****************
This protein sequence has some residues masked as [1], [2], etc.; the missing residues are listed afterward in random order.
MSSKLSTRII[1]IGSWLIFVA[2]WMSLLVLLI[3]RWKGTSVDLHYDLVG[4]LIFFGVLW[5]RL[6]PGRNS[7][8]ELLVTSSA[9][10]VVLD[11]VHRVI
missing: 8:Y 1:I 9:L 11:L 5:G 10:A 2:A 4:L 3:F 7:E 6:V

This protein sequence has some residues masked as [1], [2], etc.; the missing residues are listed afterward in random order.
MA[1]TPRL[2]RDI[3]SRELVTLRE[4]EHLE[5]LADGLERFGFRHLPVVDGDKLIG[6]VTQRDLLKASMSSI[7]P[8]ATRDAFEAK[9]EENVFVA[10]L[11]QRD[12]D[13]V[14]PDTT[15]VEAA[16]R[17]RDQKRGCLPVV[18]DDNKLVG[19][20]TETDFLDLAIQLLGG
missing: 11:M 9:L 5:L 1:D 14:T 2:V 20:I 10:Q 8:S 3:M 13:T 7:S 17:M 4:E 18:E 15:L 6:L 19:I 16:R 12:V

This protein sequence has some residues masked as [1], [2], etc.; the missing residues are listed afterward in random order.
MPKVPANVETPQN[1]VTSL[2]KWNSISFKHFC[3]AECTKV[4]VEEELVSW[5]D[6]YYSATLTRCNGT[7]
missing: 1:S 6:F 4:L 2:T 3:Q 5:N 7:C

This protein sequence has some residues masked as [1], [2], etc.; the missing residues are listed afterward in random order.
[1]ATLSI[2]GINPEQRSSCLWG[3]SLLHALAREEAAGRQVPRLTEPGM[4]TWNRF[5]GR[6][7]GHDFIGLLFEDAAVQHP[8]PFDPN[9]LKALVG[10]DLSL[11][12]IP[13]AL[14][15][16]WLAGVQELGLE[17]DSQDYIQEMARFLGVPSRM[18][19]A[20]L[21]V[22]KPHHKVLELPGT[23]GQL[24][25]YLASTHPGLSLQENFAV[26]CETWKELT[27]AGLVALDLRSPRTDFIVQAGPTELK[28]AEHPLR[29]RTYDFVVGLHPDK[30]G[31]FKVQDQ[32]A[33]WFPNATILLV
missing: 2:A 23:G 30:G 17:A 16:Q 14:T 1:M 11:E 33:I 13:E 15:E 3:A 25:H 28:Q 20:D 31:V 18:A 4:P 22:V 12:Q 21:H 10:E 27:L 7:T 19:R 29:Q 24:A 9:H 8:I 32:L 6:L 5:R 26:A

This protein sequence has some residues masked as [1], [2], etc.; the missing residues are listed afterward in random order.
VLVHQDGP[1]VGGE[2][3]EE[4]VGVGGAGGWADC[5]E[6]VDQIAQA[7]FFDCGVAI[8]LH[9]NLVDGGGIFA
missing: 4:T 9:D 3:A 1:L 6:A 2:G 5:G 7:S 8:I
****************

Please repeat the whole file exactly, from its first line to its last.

This protein sequence has some residues masked as [1], [2], etc.; the missing residues are listed afterward in random order.
MSSKLSTRII[1]IGSWLIFVA[2]WMSLLVLLI[3]RWKGTSVDLHYDLVG[4]LIFFGVLW[5]RL[6]PGRNS[7][8]ELLVTSSA[9][10]VVLD[11]VHRVI
missing: 8:Y 1:I 9:L 11:L 5:G 10:A 2:A 4:L 3:F 7:E 6:V

This protein sequence has some residues masked as [1], [2], etc.; the missing residues are listed afterward in random order.
MA[1]TPRL[2]RDI[3]SRELVTLRE[4]EHLE[5]LADGLERFGFRHLPVVDGDKLIG[6]VTQRDLLKASMSSI[7]P[8]ATRDAFEAK[9]EENVFVA[10]L[11]QRD[12]D[13]V[14]PDTT[15]VEAA[16]R[17]RDQKRGCLPVV[18]DDNKLVG[19][20]TETDFLDLAIQLLGG
missing: 11:M 9:L 5:L 1:D 14:T 2:V 20:I 10:Q 8:S 3:M 13:T 7:S 17:M 4:E 18:E 15:L 6:L 19:I 16:R 12:V

This protein sequence has some residues masked as [1], [2], etc.; the missing residues are listed afterward in random order.
MPKVPANVETPQN[1]VTSL[2]KWNSISFKHFC[3]AECTKV[4]VEEELVSW[5]D[6]YYSATLTRCNGT[7]
missing: 1:S 6:F 4:L 2:T 3:Q 5:N 7:C

This protein sequence has some residues masked as [1], [2], etc.; the missing residues are listed afterward in random order.
[1]ATLSI[2]GINPEQRSSCLWG[3]SLLHALAREEAAGRQVPRLTEPGM[4]TWNRF[5]GR[6][7]GHDFIGLLFEDAAVQHP[8]PFDPN[9]LKALVG[10]DLSL[11][12]IP[13]AL[14][15][16]WLAGVQELGLE[17]DSQDYIQEMARFLGVPSRM[18][19]A[20]L[21]V[22]KPHHKVLELPGT[23]GQL[24][25]YLASTHPGLSLQENFAV[26]CETWKELT[27]AGLVALDLRSPRTDFIVQAGPTELK[28]AEHPLR[29]RTYDFVVGLHPDK[30]G[31]FKVQDQ[32]A[33]WFPNATILLV
missing: 2:A 23:G 30:G 17:A 16:Q 14:T 1:M 11:E 33:I 13:E 15:E 3:A 25:H 28:Q 20:D 31:V 18:A 4:P 22:V 12:Q 21:H 10:E 27:L 7:T 19:R 29:Q 24:A 9:H 8:I 32:L 6:L 5:R 26:A

This protein sequence has some residues masked as [1], [2], etc.; the missing residues are listed afterward in random order.
VLVHQDGP[1]VGGE[2][3]EE[4]VGVGGAGGWADC[5]E[6]VDQIAQA[7]FFDCGVAI[8]LH[9]NLVDGGGIFA
missing: 4:T 9:D 3:A 1:L 6:A 2:G 5:G 7:S 8:I